The Myers-Briggs Might Be Legit

I wish I could say I was being paid to tell you this, but I am not. This is all true.

If you’re familiar with the Myer’s Briggs Personality Test, you know what INFJ means. If you’re not, here’s the gist:

Decades ago, Katharine Cook Briggs and her daughter, Isabel Briggs Myers, encountered the studies of Carl Jung and his theories on personality. They decided to make it their mission to help individuals identify the type of personality they had, and work on better understanding how they can reach their full potential. Eventually, after years and years of research, the Myers-Briggs Type Indicator (MBTI) test was born.

The test is available through many different resources, and often it requires a form of payment. To take a test based around the MBTI for free, click here.

The research and test operates under the idea that there are 16 main personality types, with four different categories and two possibilities for each of them. The four sections are I/E, N/S, F/T, and J/P.

Attitudes
Introversion (I): 
thought-orientated, energized from spending time alone, prefer more substantial interaction
Extroversion (E): action-orientated, energized from spending time with people, prefer frequent interaction

Perceiving Functions
Intuition (N):
 focus on information that is able to be felt and given context, along with placing weight in the principles and underlying theory of information
Sensing (S): prefer to process things that are concrete and like to focus on details and facts

Judging Functions
Feeling (F): 
make decisions based on empathizing with a situation and considering the needs of the people involved
Thinking (T): make decisions based on which one seems most logical and able to fall into the structure of given rules

Lifestyles
Judgment (J): like planning activities and making decisions in advance and having predictability
Perception (P): like to delay decisions in favor of, “keeping options open.”

While there are many different studies and research into the MBTI, there is no actual psychological decision made on whether the test is a true indicator of personality or not. That being said, I decided to take the test myself.

According to the 16 Personalities test, I am an INFJ, meaning I am an advocate. My results state that, “INFJ is the rarest of personality types, making up less than 1% of the population.”

I’ve taken the test multiple times in the last 6 or 7 years, and have always found myself to be an INFJ.

I often describe myself as the, “outgoing introvert.” I love talking to people, and those that know me know that I could talk for hours if I was allowed to. However, those that know me also know that I’m only good for short interactions with people. If you take me to an event where I only know you, expect me to be stuck to your side like glue. Additionally, if you take me out, I’m only good for a few hours of interaction before I just want my pajamas and my home.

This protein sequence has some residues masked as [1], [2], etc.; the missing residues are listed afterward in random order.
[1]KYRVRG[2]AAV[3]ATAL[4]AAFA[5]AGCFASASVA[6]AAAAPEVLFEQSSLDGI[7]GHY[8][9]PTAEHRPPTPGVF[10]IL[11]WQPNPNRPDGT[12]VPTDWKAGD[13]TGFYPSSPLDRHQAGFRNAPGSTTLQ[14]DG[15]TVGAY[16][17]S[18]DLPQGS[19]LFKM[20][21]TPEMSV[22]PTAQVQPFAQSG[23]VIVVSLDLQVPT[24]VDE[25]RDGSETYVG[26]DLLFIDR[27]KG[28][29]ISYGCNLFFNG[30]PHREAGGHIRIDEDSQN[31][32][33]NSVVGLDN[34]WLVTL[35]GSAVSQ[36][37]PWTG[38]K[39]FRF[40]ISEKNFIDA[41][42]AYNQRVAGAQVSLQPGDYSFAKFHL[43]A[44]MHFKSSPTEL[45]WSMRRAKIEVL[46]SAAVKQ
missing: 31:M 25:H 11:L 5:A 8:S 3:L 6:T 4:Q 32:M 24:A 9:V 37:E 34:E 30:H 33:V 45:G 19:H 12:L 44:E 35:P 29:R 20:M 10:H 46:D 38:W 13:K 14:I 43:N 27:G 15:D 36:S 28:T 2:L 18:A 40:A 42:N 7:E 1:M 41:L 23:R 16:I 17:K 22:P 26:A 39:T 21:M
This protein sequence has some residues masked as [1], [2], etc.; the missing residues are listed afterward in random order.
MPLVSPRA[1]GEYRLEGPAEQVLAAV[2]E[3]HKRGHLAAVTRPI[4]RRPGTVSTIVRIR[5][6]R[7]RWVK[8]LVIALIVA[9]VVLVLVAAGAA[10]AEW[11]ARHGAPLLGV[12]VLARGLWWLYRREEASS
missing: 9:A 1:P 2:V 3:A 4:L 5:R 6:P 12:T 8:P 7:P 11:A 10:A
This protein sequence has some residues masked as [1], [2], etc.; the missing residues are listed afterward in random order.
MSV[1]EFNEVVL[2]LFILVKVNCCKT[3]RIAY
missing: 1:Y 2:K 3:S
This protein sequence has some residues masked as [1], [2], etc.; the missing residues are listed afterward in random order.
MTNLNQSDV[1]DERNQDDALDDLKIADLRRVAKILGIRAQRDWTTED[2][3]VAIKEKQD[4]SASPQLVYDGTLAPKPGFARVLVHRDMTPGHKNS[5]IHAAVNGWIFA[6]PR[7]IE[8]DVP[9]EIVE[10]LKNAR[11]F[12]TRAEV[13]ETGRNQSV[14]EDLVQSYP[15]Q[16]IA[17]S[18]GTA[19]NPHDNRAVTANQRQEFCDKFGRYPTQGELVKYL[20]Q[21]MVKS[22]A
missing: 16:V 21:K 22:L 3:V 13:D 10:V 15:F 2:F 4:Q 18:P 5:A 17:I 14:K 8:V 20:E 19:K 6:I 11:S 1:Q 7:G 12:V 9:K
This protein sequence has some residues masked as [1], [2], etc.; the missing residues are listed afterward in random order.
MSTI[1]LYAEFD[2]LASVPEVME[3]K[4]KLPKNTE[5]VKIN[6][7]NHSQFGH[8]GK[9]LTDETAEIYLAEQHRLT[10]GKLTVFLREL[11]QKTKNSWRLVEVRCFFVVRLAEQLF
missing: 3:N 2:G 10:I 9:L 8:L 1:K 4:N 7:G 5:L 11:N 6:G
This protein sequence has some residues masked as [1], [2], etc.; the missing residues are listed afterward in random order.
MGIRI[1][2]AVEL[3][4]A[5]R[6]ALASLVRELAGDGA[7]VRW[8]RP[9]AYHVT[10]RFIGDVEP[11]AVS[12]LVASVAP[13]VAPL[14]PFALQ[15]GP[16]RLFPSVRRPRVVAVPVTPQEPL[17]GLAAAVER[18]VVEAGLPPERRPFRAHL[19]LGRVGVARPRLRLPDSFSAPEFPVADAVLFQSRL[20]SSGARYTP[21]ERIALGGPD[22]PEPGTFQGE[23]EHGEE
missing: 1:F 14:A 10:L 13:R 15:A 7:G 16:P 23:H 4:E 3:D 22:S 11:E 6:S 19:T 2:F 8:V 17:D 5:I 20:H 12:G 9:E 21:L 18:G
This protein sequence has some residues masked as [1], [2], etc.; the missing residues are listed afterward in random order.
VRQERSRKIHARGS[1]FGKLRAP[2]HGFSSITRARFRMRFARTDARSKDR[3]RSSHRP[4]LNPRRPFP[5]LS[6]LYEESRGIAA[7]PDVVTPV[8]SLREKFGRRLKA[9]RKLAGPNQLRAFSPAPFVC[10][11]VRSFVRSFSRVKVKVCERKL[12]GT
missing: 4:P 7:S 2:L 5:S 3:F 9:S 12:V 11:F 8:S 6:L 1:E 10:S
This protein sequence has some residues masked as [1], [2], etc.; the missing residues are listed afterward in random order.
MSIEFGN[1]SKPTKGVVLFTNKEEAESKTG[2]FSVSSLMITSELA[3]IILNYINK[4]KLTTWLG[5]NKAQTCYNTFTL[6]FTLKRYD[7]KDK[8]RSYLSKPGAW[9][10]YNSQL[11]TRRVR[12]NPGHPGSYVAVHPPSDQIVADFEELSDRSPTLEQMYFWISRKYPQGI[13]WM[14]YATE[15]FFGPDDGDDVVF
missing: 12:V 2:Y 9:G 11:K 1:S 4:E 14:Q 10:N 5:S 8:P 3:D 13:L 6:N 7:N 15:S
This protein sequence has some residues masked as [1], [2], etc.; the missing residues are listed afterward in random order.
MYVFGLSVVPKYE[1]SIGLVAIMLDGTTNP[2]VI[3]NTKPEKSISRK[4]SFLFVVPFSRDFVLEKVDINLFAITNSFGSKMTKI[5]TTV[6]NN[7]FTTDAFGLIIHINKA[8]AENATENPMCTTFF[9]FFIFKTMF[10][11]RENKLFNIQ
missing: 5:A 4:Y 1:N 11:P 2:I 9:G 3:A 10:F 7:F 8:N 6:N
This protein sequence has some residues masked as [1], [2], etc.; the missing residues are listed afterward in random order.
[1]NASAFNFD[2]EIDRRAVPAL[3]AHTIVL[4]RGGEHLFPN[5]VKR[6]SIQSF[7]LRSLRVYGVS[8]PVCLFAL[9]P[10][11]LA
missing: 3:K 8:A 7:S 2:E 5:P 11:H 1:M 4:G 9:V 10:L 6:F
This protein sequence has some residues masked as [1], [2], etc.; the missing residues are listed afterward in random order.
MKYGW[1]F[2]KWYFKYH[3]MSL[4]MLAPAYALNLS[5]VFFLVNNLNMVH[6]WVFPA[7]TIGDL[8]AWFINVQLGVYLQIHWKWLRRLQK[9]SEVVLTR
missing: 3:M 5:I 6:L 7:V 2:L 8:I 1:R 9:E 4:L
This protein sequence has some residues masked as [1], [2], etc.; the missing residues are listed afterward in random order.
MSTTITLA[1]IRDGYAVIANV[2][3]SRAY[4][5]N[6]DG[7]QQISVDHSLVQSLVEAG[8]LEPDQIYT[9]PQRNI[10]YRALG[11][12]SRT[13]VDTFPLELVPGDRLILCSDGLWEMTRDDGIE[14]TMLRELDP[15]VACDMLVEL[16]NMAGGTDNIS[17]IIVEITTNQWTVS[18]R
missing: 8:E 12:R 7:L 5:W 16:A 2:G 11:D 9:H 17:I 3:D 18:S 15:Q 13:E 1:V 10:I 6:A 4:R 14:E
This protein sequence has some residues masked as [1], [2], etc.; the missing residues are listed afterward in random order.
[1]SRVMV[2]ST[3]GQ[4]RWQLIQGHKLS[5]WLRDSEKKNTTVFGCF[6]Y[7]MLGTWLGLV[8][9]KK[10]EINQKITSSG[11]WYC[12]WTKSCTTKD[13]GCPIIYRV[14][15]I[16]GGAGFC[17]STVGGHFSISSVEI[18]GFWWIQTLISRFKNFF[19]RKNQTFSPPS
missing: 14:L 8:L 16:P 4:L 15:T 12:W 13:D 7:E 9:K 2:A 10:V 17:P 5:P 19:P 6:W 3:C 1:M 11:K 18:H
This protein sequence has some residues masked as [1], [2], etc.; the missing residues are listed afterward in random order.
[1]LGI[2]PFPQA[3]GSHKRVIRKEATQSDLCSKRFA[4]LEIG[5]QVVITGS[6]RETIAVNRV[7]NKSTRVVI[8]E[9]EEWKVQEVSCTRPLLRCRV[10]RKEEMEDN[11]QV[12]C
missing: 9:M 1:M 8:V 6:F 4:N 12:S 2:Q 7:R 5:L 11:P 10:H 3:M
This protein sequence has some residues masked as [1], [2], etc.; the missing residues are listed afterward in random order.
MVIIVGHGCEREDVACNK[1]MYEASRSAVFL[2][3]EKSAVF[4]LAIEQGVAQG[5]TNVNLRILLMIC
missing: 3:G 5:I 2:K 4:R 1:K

As a performer, I like entertaining. I enjoy conversing. I find joy in talking to people, but I need to recharge pretty regularly, and that recharging has to happen alone.

I am most definitely a creative type with what I refer to as an artist’s brain. I think in abstract ideas and mental pictures of something I want to do or have. This can make being understood sometimes difficult.

I am usually emotions-based, and am constantly wondering how someone is feeling about the thing they are sharing as opposed to the actual information I am being given. On that same note, even though I am someone that is emotionally in touch and someone that even runs a blog, I tend to be rather reserved and even a little private. There are many things that even close friends will ask me and I will clam up for fear of sharing too much of myself.

That being said, I consider myself to be not only a good friend, but a great one. I’m always pushing for whatever a friend may need and trying my best to give it to them. I go out of my way to assist those that I care about, and will support anything that they strongly believe in. This does not always do me justice, because while I take care of those around me, I rarely take time to take care of myself, too.

All in all, I personally find the MBTI to be a legitimate starting place for learning more about yourself, or reaffirming what you’ve already known. Almost all of what I read about INFJs applies to me. I read through my results, and read through the pages where it was broken down into: strengths and weaknesses, romantic relationships, friendships, parenthood, career paths, and even workplace habits. In the conclusion of my results, I read a few sentences that I believe really make up the essence of who I am:

Your imagination and empathy make you someone who not only cherishes their integrity and deeply held principles but, unlike many other idealistic types, is also capable of turning those ideals into plans, and executing them.

I wish I could say I was being paid to tell you this, but I am not. This is all true. It is all my opinion.

If nothing else, I encourage you to take the test for fun. It’s something you can do in only a few moments on your phone. You answer some questions about yourself, and maybe you’ll learn something valuable. What you decide to do with that information is completely up to you, but there is nothing that has ever seemed to understand me more than the Myers-Briggs test.

Already know your Myers-Briggs results? Share them with me!

2 Comments

    • Mollie Crowl says:

      I hadn’t even heard of the enneagram until your comment! I just recently visited the Myers Briggs with my Psychology students and a lot of them hadn’t heard of it before, either. There’s so many theories on this stuff!

      Like

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